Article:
Uprooting a new year
I had planned to spend the last day of the year in the garden. Planting the last bulbs, sowing the first seeds. I woke up dreaming of the metaphors it would bring me.
Instead, I mess about with my children. Dawdle distractedly to the sound of an audiobook. Clear a window of Christmas and feel lighter for it.
At some point toward the end of the afternoon, I find myself making preparations. Getting out the compost, unearthing gloves. Going into the cellar to fetch the box of seeds, undisturbed since summer’s last sowings. The sight and smell of the packets all lined up inside nearly brings me to tears, a wellspring of feeling that threatens to wash away the year end’s jaded cynicism. Here is my store of hope.
At the moment, it looks like nothing. Some brown pellets of different shapes and sizes in paper envelopes in an old wooden box, that is all. But in my imaginings I see and smell and hear the buzz of the summer garden they will bring.
It is well after 3 in the afternoon. Soon it will be sunset on this last day of the year. This day of the latest sunrise. Tomorrow the mornings change, begin their slow creep towards the light. Just as Christmas Day was the first day after the winter solstice on which the human eye could discern a lengthening in daylight. It appears that these significant days of our calendar are not so arbitrary after all, and this comforts me, the meaning that lies beyond that which has since been manufactured.
I pour myself a finger of warming rum and go into the soggy garden. I bring my laptop with me. I am thinking of you. Before I can sit to write to you, an interruption. A neighbour pops round with the parish newsletter, which my children deliver to our end of the village. We chat about our Christmases, and in our cheery goodbyes, I am thankful for the community I have found here. Before I can sit to write to you, a ritual. I pour a libation to the ash tree at the top of the garden, which my daughter calls the daddy tree of our garden. I leave the last bit for the hawthorn at the bottom, our garden’s mother. I am grateful for all they have brought me between the span of their leaves.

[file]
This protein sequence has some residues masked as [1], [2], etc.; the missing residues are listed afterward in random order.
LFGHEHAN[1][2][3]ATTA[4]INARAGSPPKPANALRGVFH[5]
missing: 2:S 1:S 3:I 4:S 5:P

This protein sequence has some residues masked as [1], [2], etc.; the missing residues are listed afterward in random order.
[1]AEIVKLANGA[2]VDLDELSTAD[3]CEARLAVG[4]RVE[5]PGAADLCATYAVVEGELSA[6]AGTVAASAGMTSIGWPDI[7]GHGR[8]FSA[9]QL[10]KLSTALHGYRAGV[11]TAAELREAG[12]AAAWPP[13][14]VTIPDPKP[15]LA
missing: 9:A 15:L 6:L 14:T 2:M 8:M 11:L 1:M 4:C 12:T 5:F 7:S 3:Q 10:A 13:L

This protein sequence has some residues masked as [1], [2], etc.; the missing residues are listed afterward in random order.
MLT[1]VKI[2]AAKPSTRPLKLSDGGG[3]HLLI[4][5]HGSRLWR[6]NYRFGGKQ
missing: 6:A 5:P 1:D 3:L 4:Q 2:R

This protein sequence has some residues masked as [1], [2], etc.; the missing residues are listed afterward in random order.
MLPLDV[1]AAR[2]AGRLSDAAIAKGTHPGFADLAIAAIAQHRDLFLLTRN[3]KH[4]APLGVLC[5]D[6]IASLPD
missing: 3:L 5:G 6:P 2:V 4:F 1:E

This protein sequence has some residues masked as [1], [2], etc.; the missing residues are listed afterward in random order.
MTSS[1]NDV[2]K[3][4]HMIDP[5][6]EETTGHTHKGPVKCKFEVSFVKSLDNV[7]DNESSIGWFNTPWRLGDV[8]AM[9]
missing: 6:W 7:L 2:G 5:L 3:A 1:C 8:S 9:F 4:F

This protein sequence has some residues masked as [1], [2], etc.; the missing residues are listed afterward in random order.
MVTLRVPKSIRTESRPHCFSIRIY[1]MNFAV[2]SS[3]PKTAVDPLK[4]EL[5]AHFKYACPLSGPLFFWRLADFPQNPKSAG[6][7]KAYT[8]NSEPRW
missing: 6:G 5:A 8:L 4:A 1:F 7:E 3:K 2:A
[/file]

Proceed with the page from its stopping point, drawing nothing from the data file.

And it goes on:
It is uncomfortably warm for the last day of the year. I sit in only a jumper on one of the few dry patches on the garden steps and write to the music of the stream beside me, as the setting sun breaks momentarily through a gap in the clouds above, hints of blue, orange and pink on grey.
What a year this has been. High points beyond my imagining, a new direction for my life that I had not even dreamt when I first sat in this space two years ago. An agent, a literary prize, more validation for the question I have asked myself for all the years that I have known how to write than I ever thought possible. “Who would want to hear my story, of some little Black girl from the Caribbean?” You do, and it seems others might.
Next year, I will be finishing my book, Uprooting. I will be making preparations for the year beyond, when it is released into the world, blown into the ether like a seed from a dandelion clock. I will have no control over the soil on which it might land, I can only hope to bloom as brightly as I can this coming year, to set the most robust seed that I may. I would probably have been doing this anyway, determinedly squeezed between the cracks of life, but now I have the support of the Nan Shepherd Prize team, of Canongate, my publisher. How wonderful, how vulnerable a thing.
The sun is setting on this year. I grow cold. I have lasted this long out here, to write this to you, with the help of the cat, come to warm my lap just as I needed him. I know that every step into my future from here, like every step of my past, will be held by trusting that the help I need shall come to me just as I need it. How wonderful, how vulnerable a thing.
I have spent the last day of the year in the garden after all. Tending a relationship of a different sort, but one which grew out of this soil all the same.
Tomorrow morning we will do as we did last year. We will wake before dawn and walk with the children in the half light to the top of the hill above the village, where we will eat warm cardamom buns and drink hot chocolate and toast to the new year. I will be raising a toast to you, and whatever this next spiral around the sun will bring us. And then I will come home and tend to next year’s garden.
Happy new year, friends. May your coming year bloom brightly.
Thank you Marchelle, for sharing your world, thoughts and good things burgeoning. 💗